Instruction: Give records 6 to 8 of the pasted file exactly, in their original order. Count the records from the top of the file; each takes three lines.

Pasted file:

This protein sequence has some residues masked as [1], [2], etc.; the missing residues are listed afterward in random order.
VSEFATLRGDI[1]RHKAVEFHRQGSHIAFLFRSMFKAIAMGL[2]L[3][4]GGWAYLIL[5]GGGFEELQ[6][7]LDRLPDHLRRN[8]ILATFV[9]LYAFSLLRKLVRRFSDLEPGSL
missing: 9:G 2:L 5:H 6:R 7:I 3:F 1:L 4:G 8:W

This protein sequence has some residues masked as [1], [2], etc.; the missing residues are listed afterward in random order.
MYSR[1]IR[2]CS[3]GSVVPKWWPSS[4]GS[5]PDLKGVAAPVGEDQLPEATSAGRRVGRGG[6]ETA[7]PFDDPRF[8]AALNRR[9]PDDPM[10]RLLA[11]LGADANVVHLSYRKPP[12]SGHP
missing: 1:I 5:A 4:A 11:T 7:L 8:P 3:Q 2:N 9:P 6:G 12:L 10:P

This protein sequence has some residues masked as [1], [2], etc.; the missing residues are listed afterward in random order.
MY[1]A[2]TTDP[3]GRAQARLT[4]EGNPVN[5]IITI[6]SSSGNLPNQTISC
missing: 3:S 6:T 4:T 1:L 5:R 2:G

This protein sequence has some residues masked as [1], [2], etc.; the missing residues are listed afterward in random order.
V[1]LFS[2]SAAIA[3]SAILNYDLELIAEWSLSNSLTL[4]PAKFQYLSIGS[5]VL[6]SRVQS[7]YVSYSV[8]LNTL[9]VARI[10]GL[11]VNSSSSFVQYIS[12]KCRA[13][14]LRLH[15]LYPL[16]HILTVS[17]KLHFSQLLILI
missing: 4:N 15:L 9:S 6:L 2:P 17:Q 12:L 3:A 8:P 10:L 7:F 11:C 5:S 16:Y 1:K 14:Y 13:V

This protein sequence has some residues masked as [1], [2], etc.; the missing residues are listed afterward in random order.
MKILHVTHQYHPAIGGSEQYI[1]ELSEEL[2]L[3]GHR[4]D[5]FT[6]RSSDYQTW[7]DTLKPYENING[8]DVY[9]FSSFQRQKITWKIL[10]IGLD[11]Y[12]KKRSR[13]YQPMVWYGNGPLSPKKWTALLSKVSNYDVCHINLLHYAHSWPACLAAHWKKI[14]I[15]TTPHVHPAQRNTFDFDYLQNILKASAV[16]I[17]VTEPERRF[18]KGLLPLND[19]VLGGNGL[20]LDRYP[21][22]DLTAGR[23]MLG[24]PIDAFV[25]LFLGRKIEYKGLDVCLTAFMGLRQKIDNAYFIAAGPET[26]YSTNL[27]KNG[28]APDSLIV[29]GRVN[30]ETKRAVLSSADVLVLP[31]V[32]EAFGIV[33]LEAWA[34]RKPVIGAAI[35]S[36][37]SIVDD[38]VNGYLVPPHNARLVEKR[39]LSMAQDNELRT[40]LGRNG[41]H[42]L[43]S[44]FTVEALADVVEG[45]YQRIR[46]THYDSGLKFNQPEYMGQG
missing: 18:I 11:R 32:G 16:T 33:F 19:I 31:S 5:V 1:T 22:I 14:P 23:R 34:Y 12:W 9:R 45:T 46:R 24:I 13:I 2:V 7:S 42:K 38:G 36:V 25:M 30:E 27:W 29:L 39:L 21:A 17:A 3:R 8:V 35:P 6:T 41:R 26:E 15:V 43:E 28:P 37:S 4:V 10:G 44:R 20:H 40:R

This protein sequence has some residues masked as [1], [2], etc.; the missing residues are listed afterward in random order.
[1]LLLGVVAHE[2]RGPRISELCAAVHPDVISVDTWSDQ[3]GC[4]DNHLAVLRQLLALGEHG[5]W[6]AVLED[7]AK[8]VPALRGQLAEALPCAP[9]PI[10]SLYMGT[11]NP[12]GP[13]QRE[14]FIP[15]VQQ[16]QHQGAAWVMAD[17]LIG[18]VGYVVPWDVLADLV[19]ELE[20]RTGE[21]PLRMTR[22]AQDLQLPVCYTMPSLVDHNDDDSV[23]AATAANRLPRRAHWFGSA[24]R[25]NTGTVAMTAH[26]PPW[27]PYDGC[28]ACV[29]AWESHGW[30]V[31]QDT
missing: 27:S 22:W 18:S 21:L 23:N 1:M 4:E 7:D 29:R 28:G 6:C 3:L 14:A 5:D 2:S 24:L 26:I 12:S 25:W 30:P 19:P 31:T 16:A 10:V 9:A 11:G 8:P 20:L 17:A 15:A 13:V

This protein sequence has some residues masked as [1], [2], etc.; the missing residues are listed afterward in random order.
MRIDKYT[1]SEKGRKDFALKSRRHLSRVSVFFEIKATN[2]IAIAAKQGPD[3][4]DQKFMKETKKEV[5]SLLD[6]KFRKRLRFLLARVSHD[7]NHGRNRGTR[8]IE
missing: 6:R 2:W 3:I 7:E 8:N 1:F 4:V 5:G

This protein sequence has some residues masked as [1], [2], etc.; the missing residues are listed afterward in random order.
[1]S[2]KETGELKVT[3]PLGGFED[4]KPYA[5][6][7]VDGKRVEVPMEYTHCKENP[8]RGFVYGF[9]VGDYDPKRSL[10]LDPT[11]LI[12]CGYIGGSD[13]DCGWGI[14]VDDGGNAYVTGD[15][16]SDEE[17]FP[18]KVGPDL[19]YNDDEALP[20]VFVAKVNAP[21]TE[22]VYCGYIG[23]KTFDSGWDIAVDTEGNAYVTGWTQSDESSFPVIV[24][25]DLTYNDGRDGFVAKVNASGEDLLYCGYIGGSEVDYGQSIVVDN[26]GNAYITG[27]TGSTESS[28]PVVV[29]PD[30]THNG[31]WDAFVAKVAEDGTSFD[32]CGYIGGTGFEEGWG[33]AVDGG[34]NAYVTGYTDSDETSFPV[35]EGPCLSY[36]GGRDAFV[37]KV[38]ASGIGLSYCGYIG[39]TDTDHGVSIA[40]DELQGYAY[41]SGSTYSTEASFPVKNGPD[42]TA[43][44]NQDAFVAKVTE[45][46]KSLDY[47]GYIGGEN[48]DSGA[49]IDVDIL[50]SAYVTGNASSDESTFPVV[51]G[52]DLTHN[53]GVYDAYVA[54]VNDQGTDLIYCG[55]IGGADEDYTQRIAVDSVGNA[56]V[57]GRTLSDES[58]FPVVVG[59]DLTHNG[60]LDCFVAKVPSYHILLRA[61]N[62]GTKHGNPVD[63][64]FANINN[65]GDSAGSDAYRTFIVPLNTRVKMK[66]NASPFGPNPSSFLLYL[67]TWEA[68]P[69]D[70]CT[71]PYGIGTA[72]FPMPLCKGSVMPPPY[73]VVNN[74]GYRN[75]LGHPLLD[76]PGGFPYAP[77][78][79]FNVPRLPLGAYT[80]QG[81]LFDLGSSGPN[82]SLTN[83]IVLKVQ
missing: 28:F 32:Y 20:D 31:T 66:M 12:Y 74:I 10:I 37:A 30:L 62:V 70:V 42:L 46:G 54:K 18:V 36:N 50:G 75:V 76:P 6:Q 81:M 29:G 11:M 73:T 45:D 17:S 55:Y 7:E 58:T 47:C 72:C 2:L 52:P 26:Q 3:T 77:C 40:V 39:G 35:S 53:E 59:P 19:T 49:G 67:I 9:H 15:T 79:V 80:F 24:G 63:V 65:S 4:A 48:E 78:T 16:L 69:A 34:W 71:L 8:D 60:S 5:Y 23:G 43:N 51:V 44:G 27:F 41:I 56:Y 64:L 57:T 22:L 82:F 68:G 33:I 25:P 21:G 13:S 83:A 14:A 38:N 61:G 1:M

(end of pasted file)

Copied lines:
This protein sequence has some residues masked as [1], [2], etc.; the missing residues are listed afterward in random order.
[1]LLLGVVAHE[2]RGPRISELCAAVHPDVISVDTWSDQ[3]GC[4]DNHLAVLRQLLALGEHG[5]W[6]AVLED[7]AK[8]VPALRGQLAEALPCAP[9]PI[10]SLYMGT[11]NP[12]GP[13]QRE[14]FIP[15]VQQ[16]QHQGAAWVMAD[17]LIG[18]VGYVVPWDVLADLV[19]ELE[20]RTGE[21]PLRMTR[22]AQDLQLPVCYTMPSLVDHNDDDSV[23]AATAANRLPRRAHWFGSA[24]R[25]NTGTVAMTAH[26]PPW[27]PYDGC[28]ACV[29]AWESHGW[30]V[31]QDT
missing: 27:S 22:W 18:S 21:L 23:N 1:M 4:E 7:D 29:R 28:G 6:C 3:L 14:A 5:D 2:S 24:L 26:I 12:S 25:W 30:P 19:P 31:T 16:A 10:V 9:A 11:G 8:P 20:L 17:A 15:A 13:V

This protein sequence has some residues masked as [1], [2], etc.; the missing residues are listed afterward in random order.
MRIDKYT[1]SEKGRKDFALKSRRHLSRVSVFFEIKATN[2]IAIAAKQGPD[3][4]DQKFMKETKKEV[5]SLLD[6]KFRKRLRFLLARVSHD[7]NHGRNRGTR[8]IE
missing: 6:R 2:W 3:I 7:E 8:N 1:F 4:V 5:G

This protein sequence has some residues masked as [1], [2], etc.; the missing residues are listed afterward in random order.
[1]S[2]KETGELKVT[3]PLGGFED[4]KPYA[5][6][7]VDGKRVEVPMEYTHCKENP[8]RGFVYGF[9]VGDYDPKRSL[10]LDPT[11]LI[12]CGYIGGSD[13]DCGWGI[14]VDDGGNAYVTGD[15][16]SDEE[17]FP[18]KVGPDL[19]YNDDEALP[20]VFVAKVNAP[21]TE[22]VYCGYIG[23]KTFDSGWDIAVDTEGNAYVTGWTQSDESSFPVIV[24][25]DLTYNDGRDGFVAKVNASGEDLLYCGYIGGSEVDYGQSIVVDN[26]GNAYITG[27]TGSTESS[28]PVVV[29]PD[30]THNG[31]WDAFVAKVAEDGTSFD[32]CGYIGGTGFEEGWG[33]AVDGG[34]NAYVTGYTDSDETSFPV[35]EGPCLSY[36]GGRDAFV[37]KV[38]ASGIGLSYCGYIG[39]TDTDHGVSIA[40]DELQGYAY[41]SGSTYSTEASFPVKNGPD[42]TA[43][44]NQDAFVAKVTE[45][46]KSLDY[47]GYIGGEN[48]DSGA[49]IDVDIL[50]SAYVTGNASSDESTFPVV[51]G[52]DLTHN[53]GVYDAYVA[54]VNDQGTDLIYCG[55]IGGADEDYTQRIAVDSVGNA[56]V[57]GRTLSDES[58]FPVVVG[59]DLTHNG[60]LDCFVAKVPSYHILLRA[61]N[62]GTKHGNPVD[63][64]FANINN[65]GDSAGSDAYRTFIVPLNTRVKMK[66]NASPFGPNPSSFLLYL[67]TWEA[68]P[69]D[70]CT[71]PYGIGTA[72]FPMPLCKGSVMPPPY[73]VVNN[74]GYRN[75]LGHPLLD[76]PGGFPYAP[77][78][79]FNVPRLPLGAYT[80]QG[81]LFDLGSSGPN[82]SLTN[83]IVLKVQ
missing: 28:F 32:Y 20:D 31:T 66:M 12:Y 74:I 10:I 37:A 30:L 62:V 70:V 42:L 46:G 54:K 18:V 36:N 50:G 75:V 76:P 6:Q 81:M 29:G 11:M 73:T 45:D 17:S 55:Y 7:E 58:T 47:C 72:C 2:L 52:P 26:Q 3:T 77:C 40:V 39:G 35:S 53:E 59:P 19:T 49:G 67:I 9:H 15:T 79:V 80:F 24:G 63:V 65:S 4:A 48:E 78:T 16:L 69:A 34:W 71:L 8:D 60:S 5:Y 23:G 43:N 51:V 44:G 27:F 41:I 56:Y 64:L 57:T 22:L 82:F 68:G 33:I 25:P 21:G 13:S 83:A 14:A 38:N 61:G 1:M